Today marks the one year anniversary since I released the first version of the WP Hide Dashboard plugin.

WP Hide Dashboard Extend

The plugin started out as a hack to fill a need that I had on a website that I was developing. I tried the version that Thomas Schneider had released as an add-on to his Role Manager plugin, but it required that Role Manager be installed for it to work. This was the only functionality that I needed, so I set out to make it work on its own.

At the time I only planned to use it on my websites, but during the research that I had done for the fix, I found so many people who were needing the same thing and didn’t want to bloat their WordPress install with an unneeded plugin just to obtain this functionality. That convinced me that I should release it publicly.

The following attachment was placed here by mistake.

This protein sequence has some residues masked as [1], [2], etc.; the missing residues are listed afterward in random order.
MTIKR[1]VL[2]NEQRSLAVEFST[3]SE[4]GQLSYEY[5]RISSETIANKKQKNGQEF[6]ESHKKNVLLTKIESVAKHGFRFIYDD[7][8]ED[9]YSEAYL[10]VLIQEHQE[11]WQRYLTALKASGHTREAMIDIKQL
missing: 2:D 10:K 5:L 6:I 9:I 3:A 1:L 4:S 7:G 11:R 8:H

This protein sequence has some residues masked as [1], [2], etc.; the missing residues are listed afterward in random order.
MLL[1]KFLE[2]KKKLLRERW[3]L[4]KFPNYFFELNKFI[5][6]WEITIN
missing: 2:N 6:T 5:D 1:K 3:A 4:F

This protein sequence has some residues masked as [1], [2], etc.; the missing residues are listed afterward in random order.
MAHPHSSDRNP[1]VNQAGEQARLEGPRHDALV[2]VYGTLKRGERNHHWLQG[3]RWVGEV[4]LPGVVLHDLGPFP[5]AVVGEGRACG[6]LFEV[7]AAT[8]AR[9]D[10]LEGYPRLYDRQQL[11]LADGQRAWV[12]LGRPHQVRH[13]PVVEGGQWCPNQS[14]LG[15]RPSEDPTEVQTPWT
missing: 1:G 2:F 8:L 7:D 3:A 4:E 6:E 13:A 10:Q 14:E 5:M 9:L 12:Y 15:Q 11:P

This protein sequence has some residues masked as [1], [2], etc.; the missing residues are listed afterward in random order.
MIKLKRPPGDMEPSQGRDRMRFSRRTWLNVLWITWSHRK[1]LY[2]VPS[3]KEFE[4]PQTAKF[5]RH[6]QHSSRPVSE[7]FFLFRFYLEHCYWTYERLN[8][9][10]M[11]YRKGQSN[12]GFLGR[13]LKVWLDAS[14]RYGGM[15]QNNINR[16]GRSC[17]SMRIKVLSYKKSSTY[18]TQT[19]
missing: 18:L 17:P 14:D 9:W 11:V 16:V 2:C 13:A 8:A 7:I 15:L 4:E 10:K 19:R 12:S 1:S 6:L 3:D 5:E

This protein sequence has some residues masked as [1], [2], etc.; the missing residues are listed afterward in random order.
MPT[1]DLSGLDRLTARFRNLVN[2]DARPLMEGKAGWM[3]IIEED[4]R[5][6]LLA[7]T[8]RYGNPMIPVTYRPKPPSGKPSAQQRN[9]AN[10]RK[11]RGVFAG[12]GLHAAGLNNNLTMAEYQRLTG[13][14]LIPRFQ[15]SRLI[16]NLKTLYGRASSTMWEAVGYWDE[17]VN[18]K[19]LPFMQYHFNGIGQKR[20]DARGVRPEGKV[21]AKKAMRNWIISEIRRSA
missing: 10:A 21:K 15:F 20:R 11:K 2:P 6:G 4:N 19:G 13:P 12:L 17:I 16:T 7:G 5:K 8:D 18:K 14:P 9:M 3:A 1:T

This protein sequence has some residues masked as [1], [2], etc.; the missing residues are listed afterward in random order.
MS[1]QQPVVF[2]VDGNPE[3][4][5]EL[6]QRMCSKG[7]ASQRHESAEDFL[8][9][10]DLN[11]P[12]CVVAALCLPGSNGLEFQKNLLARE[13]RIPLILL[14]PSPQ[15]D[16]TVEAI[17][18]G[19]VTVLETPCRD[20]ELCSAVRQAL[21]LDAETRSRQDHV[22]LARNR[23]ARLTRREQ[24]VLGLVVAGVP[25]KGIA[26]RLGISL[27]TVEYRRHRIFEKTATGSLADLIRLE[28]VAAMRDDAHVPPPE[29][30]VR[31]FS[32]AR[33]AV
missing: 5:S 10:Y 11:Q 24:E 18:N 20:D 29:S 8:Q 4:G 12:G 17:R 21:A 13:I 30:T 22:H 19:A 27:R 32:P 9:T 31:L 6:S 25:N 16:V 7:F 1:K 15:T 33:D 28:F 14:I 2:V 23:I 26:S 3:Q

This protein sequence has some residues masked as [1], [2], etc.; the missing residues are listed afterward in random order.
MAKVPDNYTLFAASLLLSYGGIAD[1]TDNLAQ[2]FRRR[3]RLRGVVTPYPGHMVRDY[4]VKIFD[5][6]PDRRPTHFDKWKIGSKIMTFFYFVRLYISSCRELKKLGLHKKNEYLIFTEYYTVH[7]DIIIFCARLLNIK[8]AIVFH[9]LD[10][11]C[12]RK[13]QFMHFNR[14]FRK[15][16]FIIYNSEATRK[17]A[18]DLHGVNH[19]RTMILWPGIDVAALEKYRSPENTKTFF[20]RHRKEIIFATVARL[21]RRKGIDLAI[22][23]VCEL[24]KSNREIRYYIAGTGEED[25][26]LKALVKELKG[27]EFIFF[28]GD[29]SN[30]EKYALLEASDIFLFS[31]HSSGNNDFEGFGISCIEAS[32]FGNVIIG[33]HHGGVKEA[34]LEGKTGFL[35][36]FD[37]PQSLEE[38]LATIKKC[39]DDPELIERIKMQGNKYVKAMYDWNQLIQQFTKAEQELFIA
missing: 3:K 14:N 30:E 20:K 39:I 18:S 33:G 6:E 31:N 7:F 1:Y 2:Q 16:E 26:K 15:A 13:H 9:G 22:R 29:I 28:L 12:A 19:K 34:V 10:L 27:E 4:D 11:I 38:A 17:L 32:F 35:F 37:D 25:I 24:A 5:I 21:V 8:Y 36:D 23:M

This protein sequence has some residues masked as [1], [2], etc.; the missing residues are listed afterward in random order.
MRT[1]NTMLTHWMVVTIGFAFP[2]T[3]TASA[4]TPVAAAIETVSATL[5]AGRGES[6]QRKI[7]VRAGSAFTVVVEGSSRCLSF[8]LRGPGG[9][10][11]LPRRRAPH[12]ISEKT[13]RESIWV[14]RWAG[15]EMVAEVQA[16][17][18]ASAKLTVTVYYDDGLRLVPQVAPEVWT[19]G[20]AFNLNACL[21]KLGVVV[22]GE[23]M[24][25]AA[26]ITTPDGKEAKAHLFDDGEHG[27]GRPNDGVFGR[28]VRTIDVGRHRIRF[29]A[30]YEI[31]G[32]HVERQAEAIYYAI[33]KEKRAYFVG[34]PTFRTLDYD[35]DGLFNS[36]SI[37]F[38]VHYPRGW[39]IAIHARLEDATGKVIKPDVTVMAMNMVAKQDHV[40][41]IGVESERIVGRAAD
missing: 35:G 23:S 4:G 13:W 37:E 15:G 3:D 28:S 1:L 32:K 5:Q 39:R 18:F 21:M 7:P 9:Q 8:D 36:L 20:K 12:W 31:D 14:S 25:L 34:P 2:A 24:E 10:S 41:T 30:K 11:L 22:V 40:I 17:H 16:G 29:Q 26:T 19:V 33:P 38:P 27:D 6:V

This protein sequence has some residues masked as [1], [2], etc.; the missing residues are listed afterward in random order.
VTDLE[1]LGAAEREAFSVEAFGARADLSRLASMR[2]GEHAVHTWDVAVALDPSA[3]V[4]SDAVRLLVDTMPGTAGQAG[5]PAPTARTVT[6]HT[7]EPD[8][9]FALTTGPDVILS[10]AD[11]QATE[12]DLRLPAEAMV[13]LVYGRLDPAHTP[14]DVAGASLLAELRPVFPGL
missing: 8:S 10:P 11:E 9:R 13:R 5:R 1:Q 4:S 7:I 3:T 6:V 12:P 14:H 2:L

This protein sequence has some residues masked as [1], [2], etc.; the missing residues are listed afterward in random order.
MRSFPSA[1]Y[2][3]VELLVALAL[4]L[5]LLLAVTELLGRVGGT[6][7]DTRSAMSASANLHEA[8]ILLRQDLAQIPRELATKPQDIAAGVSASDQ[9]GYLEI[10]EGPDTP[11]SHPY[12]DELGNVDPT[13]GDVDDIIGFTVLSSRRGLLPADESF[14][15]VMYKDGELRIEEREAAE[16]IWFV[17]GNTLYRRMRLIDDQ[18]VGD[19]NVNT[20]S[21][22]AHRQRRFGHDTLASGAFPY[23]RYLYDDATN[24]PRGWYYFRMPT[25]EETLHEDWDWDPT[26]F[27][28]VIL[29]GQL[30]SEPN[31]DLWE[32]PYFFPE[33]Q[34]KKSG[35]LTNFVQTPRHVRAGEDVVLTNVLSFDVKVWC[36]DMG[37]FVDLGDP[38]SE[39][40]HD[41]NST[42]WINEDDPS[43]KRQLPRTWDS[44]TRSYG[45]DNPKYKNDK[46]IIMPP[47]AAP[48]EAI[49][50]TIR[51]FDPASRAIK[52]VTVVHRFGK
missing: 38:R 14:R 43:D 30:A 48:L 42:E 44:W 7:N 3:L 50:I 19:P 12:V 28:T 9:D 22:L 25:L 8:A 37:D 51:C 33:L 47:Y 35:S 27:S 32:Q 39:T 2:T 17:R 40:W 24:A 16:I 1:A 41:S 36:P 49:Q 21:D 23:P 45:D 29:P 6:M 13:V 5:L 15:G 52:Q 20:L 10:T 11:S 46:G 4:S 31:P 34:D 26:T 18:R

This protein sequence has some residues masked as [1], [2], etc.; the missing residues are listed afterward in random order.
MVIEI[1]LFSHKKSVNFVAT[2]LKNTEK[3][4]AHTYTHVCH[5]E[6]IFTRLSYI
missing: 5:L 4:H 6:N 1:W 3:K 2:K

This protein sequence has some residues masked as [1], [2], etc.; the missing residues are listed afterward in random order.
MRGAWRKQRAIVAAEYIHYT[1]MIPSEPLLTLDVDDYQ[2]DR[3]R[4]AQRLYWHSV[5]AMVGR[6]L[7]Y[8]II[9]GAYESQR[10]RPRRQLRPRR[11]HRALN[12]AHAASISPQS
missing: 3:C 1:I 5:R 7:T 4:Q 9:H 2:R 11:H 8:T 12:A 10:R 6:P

So I went to the wordpress.org Extend section on 10/18/2008, and applied for an account to set up the plugin on their repository. On 10/19/2008 my request was approved, and on 10/20/2008 WP Hide Dashboard was born.

WP Hide Dashboard Trac, Version 1.0

Now, one year later, the plugin has been through four revisions since the initial release to add functionality and ensure that it continued to work with the latest version of WordPress. I have helped people rework the plugin to extend the functionality beyond the Subscribers role, including hiding other menu items for both WordPress core and other plugins. There have been some situations where I was unable to find a resolution for a user’s issue, but the majority of issues have been resolved successfully.

Downloads for the plugin are currently at almost 10,800, and still climbing. The average number of daily downloads is around 30, with obvious spikes whenever a new version has been released. The image below shows the download stats from wordpress.org as of the time of this post:

WP Hide Dashboard Download Stats